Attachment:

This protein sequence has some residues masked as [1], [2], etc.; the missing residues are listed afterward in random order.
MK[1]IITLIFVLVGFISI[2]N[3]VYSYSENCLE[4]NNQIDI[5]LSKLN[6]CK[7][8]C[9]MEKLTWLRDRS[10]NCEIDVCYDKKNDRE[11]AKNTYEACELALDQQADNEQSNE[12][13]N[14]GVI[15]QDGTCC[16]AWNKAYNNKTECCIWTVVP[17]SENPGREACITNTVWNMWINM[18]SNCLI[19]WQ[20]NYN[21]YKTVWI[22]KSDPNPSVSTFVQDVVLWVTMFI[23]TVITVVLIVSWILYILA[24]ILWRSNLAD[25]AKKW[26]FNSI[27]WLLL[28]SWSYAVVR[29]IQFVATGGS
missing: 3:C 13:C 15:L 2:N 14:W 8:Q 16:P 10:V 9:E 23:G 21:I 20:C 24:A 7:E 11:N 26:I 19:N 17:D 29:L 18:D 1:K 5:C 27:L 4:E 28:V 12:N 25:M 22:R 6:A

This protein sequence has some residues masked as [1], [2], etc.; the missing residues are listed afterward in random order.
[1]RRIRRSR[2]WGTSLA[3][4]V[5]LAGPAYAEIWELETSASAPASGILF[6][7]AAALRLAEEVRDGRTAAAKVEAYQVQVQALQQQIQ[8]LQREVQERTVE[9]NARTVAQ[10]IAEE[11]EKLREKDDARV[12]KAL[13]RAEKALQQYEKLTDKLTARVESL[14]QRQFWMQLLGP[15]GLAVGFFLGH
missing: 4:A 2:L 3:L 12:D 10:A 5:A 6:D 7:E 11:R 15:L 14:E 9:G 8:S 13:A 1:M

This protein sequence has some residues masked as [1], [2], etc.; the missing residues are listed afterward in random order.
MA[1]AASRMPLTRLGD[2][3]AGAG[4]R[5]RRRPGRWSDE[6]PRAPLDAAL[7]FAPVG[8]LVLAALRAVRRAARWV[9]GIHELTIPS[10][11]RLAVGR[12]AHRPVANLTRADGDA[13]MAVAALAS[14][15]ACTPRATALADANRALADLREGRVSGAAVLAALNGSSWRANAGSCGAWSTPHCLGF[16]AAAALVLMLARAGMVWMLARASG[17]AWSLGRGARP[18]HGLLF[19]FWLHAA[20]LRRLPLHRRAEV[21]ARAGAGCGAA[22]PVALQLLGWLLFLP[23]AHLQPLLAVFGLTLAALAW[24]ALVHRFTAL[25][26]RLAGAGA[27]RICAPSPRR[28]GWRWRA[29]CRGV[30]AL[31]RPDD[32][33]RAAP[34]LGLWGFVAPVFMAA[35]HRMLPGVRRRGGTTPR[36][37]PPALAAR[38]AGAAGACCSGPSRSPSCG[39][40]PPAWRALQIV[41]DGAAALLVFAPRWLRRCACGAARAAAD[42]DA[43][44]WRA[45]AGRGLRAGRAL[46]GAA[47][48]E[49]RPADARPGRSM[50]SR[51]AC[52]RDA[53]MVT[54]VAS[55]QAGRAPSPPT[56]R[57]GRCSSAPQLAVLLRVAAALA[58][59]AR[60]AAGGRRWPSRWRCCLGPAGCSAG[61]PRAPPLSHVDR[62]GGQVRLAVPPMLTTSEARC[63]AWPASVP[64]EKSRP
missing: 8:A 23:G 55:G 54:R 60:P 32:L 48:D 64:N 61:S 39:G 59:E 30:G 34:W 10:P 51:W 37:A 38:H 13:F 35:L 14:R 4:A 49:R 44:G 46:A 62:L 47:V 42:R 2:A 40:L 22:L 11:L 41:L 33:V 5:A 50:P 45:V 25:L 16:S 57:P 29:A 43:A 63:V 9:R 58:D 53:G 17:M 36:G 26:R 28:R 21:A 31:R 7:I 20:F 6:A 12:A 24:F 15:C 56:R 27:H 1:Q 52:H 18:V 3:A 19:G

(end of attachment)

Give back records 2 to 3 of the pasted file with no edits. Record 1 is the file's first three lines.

This protein sequence has some residues masked as [1], [2], etc.; the missing residues are listed afterward in random order.
[1]RRIRRSR[2]WGTSLA[3][4]V[5]LAGPAYAEIWELETSASAPASGILF[6][7]AAALRLAEEVRDGRTAAAKVEAYQVQVQALQQQIQ[8]LQREVQERTVE[9]NARTVAQ[10]IAEE[11]EKLREKDDARV[12]KAL[13]RAEKALQQYEKLTDKLTARVESL[14]QRQFWMQLLGP[15]GLAVGFFLGH
missing: 4:A 2:L 3:L 12:D 10:A 5:A 6:D 7:E 11:R 15:L 14:E 9:G 8:S 13:A 1:M

This protein sequence has some residues masked as [1], [2], etc.; the missing residues are listed afterward in random order.
MA[1]AASRMPLTRLGD[2][3]AGAG[4]R[5]RRRPGRWSDE[6]PRAPLDAAL[7]FAPVG[8]LVLAALRAVRRAARWV[9]GIHELTIPS[10][11]RLAVGR[12]AHRPVANLTRADGDA[13]MAVAALAS[14][15]ACTPRATALADANRALADLREGRVSGAAVLAALNGSSWRANAGSCGAWSTPHCLGF[16]AAAALVLMLARAGMVWMLARASG[17]AWSLGRGARP[18]HGLLF[19]FWLHAA[20]LRRLPLHRRAEV[21]ARAGAGCGAA[22]PVALQLLGWLLFLP[23]AHLQPLLAVFGLTLAALAW[24]ALVHRFTAL[25][26]RLAGAGA[27]RICAPSPRR[28]GWRWRA[29]CRGV[30]AL[31]RPDD[32][33]RAAP[34]LGLWGFVAPVFMAA[35]HRMLPGVRRRGGTTPR[36][37]PPALAAR[38]AGAAGACCSGPSRSPSCG[39][40]PPAWRALQIV[41]DGAAALLVFAPRWLRRCACGAARAAAD[42]DA[43][44]WRA[45]AGRGLRAGRAL[46]GAA[47][48]E[49]RPADARPGRSM[50]SR[51]AC[52]RDA[53]MVT[54]VAS[55]QAGRAPSPPT[56]R[57]GRCSSAPQLAVLLRVAAALA[58][59]AR[60]AAGGRRWPSRWRCCLGPAGCSAG[61]PRAPPLSHVDR[62]GGQVRLAVPPMLTTSEARC[63]AWPASVP[64]EKSRP
missing: 8:A 23:G 55:G 54:R 60:P 32:L 48:D 64:N 61:S 39:G 59:E 30:G 34:W 10:P 51:W 37:A 38:H 13:F 35:L 14:R 4:A 49:R 44:G 46:A 62:L 47:V 42:R 2:A 40:L 22:L 11:L 41:L 33:V 5:A 50:P 45:V 25:L 16:S 57:P 29:A 43:A 63:V 9:R 58:D 53:G 17:M 36:G 26:R 28:R 21:A 31:R 7:I 20:F 6:A 12:A 24:F 15:C 56:R 27:H 1:Q 52:H 18:V 3:A 19:G